Al nivel del mar, la hoguera de la caverna retrocede  
         hacia su lugar apropriado en el tiempo.  
Digo, lo que nos civilizó fue la ropa.  
Dices que no, el lenguaje nos separó  
y tu lengua me llena la boca.  
La tentación sería quedarnos en las montanãs  
y vestir el lenguaje en líquenas y piedras para votos,  
pero al nivel del mar, los dioses cotidianos  
nos arrastran y nuestro asimiento en el cielo,  
las piedras, la piel relaja. Un tropezón,  
un asidero falso podria tirarnos  
en el aire. La próxima caida de nieve  
enterraría nuestras huellas.  
Cuando la primavera viene otra vez,  
hundirán en la tierra sin rastro.  
Los años se enfrían, dije.  
Hay otros testigos, dijiste,  
la pantera y nosotros.  


1986, 87, 88 Falling to Sea Level

Tuesday, September 10, 1985

Long Distance Relationship

     —for John Oliver Simon

What can I say? When my breast brush my nightgown, a feeling of pain and pleasure, a pulse of electricity runs through me and I am careful about how I move. Your touch lingers long after you've gone, like wild hands rubbing my body and I have to sleep it off.

How soon we traveled that journey from the hot pools, where, like fish we plunged, like a submarine you slipped through my legs. You said a ritual courtship, and I feel sad for all the ones who have left, always with regret with an air of finality. Leaving me empty, and it is hard to think of starting over.

At dinner, you write a poem to me, of fear, and then you hold my hand. I tell you a dirty joke, you say the word cunt. Diners next to us pause, a still moment, as the word, like a slow trajectory cuts through the momentary silence that sometimes occurs within hubbub of crowds. The laws of public chatter.  And surcease. A dite. My neck reddens. I think I am too jaded to feel the awkwardness of beginnings. But I'm wrong.

We eat raspberries and eclairs and I think of nipples. After you kiss my breasts, you say the word, raspberries. We stay in bed for days and tell each other stories. I tell you how the snake on the hill shook his rattle and how I leapt backwards into space falling, it seemed as if forever through the slowness of air. Like now. I am leaping. No safety net.

Looking up into that exact blueness of sky, I say, I begin to understand the how the theory of time and space continuum began. You say the word, Anadrio, an invented name for a new color for joy. You tell me of a Mexican poet, Otto-Raúl González, who invented ten new colors and you said Anadrio is the color of joy and of good luck.

We walk in the afternoon down the road, no longer the main road. The dotted line no longer divides the streams of cars flowing in opposite directions on River Road. We pick fruit, pears, blackberries and quince.

You say the word for quince in Spanish before we make a fat meal of garden corn and flank steak with shallots. Zinfandel and brie, the Sonoma palate. A cornucopia harvest. We are harvesting glances in each others eyes.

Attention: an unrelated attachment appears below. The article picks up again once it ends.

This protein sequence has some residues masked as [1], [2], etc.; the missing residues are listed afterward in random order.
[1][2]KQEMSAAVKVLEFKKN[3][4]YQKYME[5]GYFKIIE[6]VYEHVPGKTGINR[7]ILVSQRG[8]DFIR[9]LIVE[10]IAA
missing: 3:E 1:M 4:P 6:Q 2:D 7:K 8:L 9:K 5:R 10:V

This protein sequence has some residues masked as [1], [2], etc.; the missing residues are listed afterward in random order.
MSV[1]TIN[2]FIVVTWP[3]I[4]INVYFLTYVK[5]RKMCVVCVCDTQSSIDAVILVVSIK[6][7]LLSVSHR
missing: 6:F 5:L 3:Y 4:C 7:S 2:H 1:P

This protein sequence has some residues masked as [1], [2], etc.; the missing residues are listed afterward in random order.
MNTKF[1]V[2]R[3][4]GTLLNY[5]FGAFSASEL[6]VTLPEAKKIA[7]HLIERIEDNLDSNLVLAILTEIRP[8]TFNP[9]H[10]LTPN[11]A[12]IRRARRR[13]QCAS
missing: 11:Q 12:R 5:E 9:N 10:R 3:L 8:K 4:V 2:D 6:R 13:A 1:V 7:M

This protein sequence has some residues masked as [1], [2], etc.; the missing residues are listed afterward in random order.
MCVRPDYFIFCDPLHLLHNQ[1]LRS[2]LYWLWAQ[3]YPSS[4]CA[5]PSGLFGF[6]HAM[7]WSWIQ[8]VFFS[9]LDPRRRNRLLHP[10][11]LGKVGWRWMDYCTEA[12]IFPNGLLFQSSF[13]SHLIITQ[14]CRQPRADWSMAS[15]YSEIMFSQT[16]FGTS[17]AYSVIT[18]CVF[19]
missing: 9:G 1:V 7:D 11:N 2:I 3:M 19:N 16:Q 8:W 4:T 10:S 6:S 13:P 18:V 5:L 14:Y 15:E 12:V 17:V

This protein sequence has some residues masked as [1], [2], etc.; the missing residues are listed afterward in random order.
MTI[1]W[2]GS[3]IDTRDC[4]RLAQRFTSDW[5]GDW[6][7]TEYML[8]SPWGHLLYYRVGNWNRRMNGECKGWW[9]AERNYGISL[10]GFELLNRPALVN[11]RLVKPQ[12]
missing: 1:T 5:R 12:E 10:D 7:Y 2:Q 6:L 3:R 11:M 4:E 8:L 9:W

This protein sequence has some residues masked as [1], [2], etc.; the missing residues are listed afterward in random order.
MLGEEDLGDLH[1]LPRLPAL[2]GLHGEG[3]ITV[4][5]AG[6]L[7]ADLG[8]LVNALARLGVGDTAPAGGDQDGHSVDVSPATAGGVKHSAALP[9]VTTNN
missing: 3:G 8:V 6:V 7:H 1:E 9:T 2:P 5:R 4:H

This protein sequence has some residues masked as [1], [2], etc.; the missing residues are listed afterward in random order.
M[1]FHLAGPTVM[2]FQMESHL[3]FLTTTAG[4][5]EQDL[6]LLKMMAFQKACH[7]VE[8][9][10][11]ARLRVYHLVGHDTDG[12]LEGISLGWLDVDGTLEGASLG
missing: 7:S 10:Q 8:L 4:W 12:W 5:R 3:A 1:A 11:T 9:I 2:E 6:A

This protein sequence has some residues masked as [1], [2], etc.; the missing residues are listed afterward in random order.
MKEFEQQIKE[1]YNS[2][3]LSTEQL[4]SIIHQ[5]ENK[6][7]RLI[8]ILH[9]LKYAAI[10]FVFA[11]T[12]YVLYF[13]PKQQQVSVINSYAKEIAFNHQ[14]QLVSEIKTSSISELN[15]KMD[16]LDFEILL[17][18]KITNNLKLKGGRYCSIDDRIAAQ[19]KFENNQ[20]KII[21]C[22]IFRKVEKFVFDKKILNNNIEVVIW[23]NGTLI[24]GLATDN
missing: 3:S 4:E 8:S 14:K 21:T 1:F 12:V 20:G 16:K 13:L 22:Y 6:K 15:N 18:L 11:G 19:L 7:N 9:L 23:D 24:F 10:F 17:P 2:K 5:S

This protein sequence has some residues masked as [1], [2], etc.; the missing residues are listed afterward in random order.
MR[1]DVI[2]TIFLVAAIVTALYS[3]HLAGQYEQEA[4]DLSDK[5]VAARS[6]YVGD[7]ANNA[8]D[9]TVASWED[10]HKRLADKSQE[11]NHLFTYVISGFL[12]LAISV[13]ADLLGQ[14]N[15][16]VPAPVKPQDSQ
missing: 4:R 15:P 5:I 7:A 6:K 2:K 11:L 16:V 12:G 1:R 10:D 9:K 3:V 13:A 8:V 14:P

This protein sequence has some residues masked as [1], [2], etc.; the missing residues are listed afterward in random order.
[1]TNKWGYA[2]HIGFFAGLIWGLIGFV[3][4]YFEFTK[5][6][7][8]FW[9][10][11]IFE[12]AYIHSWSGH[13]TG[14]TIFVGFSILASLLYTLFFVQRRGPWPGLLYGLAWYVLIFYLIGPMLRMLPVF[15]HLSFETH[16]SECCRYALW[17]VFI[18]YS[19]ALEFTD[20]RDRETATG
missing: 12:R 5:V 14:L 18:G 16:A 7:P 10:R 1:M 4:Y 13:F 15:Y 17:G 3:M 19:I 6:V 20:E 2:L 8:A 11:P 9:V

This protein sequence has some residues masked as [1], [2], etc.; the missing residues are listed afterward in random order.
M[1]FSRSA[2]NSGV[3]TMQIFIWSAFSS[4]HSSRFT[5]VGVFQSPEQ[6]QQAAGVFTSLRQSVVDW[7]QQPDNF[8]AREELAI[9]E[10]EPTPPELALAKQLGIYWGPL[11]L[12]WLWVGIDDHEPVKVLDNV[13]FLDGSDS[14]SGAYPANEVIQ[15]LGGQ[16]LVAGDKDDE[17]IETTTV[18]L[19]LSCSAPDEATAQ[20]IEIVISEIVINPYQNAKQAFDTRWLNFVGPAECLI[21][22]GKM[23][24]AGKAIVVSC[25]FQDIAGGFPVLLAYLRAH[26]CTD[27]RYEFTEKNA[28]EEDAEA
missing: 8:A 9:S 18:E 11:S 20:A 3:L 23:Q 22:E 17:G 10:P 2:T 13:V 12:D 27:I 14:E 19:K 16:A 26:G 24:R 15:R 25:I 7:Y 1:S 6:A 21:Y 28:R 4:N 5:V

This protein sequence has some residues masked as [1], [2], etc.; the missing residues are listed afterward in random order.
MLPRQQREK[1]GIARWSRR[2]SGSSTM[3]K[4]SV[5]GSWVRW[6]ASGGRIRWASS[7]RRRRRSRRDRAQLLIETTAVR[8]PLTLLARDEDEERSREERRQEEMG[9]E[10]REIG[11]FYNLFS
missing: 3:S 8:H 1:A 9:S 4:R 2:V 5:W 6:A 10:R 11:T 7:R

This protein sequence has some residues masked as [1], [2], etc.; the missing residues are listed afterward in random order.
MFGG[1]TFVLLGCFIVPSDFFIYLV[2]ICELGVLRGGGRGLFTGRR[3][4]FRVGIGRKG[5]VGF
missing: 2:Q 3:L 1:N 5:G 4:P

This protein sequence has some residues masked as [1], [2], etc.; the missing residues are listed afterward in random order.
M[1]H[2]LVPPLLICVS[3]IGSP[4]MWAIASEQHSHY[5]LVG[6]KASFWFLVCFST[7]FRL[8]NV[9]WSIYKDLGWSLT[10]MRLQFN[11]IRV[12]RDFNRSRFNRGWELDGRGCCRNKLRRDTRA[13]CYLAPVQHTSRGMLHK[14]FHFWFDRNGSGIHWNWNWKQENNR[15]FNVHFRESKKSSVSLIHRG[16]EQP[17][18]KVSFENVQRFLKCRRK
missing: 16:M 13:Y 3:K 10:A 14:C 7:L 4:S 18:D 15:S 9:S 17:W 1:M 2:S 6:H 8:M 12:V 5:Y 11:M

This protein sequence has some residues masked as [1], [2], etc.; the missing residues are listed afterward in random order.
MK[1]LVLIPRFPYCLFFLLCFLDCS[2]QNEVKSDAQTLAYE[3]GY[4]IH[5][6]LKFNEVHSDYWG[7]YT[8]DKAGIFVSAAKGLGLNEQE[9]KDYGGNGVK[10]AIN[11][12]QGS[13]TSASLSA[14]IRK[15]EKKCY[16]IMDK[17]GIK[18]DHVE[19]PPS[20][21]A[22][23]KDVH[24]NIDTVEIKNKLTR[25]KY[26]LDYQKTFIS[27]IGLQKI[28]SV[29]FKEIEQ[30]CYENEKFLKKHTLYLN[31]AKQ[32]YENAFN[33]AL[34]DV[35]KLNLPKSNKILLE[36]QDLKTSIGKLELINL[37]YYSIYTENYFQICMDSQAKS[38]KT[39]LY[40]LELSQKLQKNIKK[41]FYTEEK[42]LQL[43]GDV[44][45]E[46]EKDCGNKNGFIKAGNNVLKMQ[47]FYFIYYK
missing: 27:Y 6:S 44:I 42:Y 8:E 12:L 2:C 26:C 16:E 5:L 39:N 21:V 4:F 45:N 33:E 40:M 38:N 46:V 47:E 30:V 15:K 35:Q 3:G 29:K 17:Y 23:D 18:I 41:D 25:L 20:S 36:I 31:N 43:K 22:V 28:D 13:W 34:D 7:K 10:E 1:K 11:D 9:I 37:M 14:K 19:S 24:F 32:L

Others begin to notice. I think no, this is not happening again. It's an early fall this year. When I fall in love, it is always in late summer. I count my years by the men I have loved, not counting, but resignedly accepting another one each year. Harvest an endless procession marching through my body, this is how I am counting the years.

The years begin to scare me. You tell me how the thought of getting me with child excites you. We make more wild love. And then you tell me you don't want more children and have plans for a vasectomy. I think of all the men who at first want to impregnate me, but as reality takes its tolls, soon there will be letters of regret. It is another form of domination.

Like two drugged animals we cling to this opiate, knowing it will lift, clinging to it, we know there is more than a few lost days to it.  It is growing exponentially. You call, long-distance, and say you feel a little lost, a little sad, and want to crawl back into my arms. But you made an appointment saying, they want my balls too. I murmur cojones and I feel yet another door slam shut after this one just opened.

You talk of long distance relationships, saying you want your cake too. And all I can hear is the scissor-snipping of bluejay voices cutting through the empty air as if the scalpel had already begun its job in a closed room. What is the color of distance? And futures?

Tuesday, 10 September, 1985
added 2/18, after JOS's death.
minor revisions

Friday, September 6, 1985

RRWG reading at the Burbank Activity Center with Maureen Hurley

Performance-Events Prose and Poetry Reading Series, sponsored by Russian river Writers Guild featuring Maureen Hurleyand fellow member in Poets in the Schools. Burbank Activity Center, 167 No. High St. in Sebastopol. 7:30 p.m. open mike; 8 p.m. readings. $2. 887-2046.